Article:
tax breaks for the rich Economic Weakness Political Weakness Irrational exuberance • Refusal to learn from history . Debt-revenue or Debt-exports ratio Excessive debt servicing • Debt service-GDP or Debt service-tax revenue ratio Excessive reliance on foreign capital • Debt-export ratio • Low growth • Low returns on private sector investments • Excessive expenditure on non-productive/populist measures.What causes these crises? Excessive Debt • Debt-GDP.

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In theory. A higher rate of growth A lower interest rate on the public debt A bailout A current transfer payment Fiscal pain Increasing recourse to seigniorage by the central bank Default Increase in taxes Cut in public spending A capital transfer from abroad Revenues from monetary issuance Debt repudiation Debt standstill Debt moratorium Debt restructuring/resch eduling . there are 6 ways out….

there are only 3 ways out… A higher rate of growth A lower interest rate on the public debt A bailout A current transfer payment Fiscal pain Increasing recourse to seigniorage by the central bank Default Increase in taxes Cut in public spending A capital transfer from abroad Revenues from monetary issuance Debt repudiation Debt standstill Debt moratorium Debt restructuring/resch eduling .Usually.

Cut. and Japan to a certain extent Defaulters • States with limited monetary sovereignty • States with foreign currency debt . Print or Default Cutters are few and far in between • Only Great Britain has been able to aggressively reduce its debt burden through budget surpluses. lower interest rates and higher growth • And Great Britain had the advantage of the Industrial Revolution Printers • States with monetary sovereignty • None of the Eurozone countries has that luxury • States with own-currency debt • US.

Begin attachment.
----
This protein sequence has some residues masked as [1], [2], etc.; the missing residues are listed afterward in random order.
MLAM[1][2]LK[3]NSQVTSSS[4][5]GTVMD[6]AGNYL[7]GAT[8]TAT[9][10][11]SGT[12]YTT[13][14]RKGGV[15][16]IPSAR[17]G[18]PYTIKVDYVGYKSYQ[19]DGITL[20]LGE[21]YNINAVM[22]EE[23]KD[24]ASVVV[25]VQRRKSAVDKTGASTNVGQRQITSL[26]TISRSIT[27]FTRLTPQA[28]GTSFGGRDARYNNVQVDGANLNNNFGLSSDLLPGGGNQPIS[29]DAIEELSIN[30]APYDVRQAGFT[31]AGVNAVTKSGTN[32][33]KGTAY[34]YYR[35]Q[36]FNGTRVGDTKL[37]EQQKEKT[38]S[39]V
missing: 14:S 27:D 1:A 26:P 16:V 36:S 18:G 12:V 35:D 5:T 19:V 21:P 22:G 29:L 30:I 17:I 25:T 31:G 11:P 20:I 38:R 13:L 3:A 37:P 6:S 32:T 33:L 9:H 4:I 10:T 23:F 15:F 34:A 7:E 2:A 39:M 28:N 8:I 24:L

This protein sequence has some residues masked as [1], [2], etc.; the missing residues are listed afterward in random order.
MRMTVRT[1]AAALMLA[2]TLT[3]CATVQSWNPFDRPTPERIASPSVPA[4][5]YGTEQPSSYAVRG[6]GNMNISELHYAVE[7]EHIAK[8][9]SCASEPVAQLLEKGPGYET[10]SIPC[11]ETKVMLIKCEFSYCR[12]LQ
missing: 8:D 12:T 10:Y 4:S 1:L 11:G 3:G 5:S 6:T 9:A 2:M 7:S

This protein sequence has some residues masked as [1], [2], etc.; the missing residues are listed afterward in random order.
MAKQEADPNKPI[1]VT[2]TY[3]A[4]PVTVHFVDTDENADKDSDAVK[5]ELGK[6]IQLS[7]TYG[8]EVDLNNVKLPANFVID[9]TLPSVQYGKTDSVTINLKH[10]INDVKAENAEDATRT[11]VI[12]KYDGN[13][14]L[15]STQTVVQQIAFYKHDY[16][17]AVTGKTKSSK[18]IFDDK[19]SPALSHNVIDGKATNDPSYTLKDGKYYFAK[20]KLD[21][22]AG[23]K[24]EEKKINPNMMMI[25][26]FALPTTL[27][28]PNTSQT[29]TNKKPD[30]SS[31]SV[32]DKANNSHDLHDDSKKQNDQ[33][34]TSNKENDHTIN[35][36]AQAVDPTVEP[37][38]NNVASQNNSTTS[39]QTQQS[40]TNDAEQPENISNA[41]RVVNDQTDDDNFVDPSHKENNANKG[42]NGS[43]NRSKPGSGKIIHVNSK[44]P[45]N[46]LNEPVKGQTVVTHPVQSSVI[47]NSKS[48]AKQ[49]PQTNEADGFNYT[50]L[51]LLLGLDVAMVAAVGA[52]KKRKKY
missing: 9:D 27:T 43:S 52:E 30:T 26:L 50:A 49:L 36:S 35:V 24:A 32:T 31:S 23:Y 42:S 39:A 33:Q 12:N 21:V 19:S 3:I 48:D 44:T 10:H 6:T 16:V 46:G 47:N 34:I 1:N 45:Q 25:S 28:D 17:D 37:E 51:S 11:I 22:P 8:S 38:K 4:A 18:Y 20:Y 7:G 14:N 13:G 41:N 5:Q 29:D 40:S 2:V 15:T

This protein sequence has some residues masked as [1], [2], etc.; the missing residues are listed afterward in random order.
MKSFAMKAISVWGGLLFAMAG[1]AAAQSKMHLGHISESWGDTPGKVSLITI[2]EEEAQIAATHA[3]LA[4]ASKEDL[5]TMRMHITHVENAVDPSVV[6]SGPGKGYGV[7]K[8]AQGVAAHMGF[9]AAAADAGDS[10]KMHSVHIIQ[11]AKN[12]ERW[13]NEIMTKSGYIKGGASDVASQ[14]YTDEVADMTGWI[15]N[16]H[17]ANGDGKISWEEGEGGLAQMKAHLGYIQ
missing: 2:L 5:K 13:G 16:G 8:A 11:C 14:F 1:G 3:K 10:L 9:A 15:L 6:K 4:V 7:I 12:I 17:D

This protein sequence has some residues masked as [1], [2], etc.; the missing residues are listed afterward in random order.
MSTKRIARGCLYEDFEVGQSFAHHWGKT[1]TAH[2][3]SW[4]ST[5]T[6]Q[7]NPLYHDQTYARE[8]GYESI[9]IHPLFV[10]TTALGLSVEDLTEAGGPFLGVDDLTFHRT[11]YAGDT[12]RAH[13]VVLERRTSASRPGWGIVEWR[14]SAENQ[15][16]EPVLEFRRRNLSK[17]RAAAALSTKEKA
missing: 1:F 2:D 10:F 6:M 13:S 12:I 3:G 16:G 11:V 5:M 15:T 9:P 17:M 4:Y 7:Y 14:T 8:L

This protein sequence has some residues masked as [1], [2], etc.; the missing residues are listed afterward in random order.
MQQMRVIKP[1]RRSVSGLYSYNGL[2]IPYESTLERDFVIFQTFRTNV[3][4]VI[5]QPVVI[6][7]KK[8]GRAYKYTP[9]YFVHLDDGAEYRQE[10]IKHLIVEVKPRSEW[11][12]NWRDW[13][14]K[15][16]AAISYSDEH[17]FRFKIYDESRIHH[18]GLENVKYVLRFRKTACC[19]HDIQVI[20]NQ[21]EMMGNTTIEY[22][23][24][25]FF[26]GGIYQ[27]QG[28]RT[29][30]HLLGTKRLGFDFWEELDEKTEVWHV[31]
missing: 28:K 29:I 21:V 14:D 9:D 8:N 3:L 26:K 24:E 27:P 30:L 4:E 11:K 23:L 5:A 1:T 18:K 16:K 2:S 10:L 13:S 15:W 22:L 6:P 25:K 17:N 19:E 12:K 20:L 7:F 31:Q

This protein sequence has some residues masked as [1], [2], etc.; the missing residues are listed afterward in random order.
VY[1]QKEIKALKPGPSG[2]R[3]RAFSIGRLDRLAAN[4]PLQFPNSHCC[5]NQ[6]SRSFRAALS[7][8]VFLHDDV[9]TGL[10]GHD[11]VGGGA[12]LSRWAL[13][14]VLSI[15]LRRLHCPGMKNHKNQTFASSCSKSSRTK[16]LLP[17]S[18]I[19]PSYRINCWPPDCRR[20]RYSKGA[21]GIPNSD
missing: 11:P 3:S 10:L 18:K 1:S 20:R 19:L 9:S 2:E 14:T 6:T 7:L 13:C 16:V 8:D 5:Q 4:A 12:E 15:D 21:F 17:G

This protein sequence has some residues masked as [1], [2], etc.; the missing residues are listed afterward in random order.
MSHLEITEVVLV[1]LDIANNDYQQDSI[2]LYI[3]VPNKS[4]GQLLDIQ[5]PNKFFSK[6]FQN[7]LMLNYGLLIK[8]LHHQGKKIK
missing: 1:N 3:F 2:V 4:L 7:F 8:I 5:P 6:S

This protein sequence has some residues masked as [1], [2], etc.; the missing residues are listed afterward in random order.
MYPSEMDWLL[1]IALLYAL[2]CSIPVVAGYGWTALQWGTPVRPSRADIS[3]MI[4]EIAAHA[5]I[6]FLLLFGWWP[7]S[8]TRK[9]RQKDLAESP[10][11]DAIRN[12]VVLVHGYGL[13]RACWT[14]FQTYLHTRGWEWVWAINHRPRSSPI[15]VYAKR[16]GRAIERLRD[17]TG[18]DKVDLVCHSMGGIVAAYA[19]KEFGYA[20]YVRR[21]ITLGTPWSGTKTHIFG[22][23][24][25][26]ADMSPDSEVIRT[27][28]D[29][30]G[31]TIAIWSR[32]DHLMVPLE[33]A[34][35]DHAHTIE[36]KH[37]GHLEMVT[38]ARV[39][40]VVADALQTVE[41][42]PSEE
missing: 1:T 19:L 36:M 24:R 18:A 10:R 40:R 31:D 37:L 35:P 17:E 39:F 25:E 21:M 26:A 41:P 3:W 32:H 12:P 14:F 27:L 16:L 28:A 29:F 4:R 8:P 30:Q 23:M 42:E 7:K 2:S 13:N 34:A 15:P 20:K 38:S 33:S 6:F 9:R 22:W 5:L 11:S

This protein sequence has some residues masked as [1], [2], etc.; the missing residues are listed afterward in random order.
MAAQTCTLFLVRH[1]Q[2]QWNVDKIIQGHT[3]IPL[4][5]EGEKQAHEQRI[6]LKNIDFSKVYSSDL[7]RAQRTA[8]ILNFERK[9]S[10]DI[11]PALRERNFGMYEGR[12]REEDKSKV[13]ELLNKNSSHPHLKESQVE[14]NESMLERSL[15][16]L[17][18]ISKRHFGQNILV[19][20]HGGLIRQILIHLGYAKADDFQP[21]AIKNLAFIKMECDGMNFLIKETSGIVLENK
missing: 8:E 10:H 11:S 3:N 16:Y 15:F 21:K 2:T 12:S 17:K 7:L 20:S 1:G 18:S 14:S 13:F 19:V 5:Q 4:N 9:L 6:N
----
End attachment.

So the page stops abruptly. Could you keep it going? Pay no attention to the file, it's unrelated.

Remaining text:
Lessons of history…. conflicts with creditors can arise • In case of currency depreciation. reserve currency status may be lost to a rising rival . discretionary military spending is usually the first casualty • In case of default on external debt. What do Governments NOT do with huge debts • Slash expenditures or entitlements • Reduce marginal tax rates on income and corporate profits to stimulate growth • Raise taxes on consumption to reduce deficits • Grow their way out without defaulting or depreciating their currencies What do Governments USUALLY do with huge debts • Oblige central banks and commercial banks to hold government debt • Restrict overseas investment by firms and citizens • Default on commitments to politically weak groups and foreign creditors • Condemn bond investors to negative real interest rates What are the geopolitical consequences of a crises of public finance? • In fiscal stabilizations.

Worst case scenario – growth dips to 7% YoY WPI inflation to lower to 7% YoY Interest rates expected to be cut by RBI Capital infusion by RBI Sharp fall in bond yields • Borrowing costs fall. setting the stage for another round of debt-fuelled growth in the medium term USD-INR exchange rates expected to rise • Exports hit in the near term .Impact on India….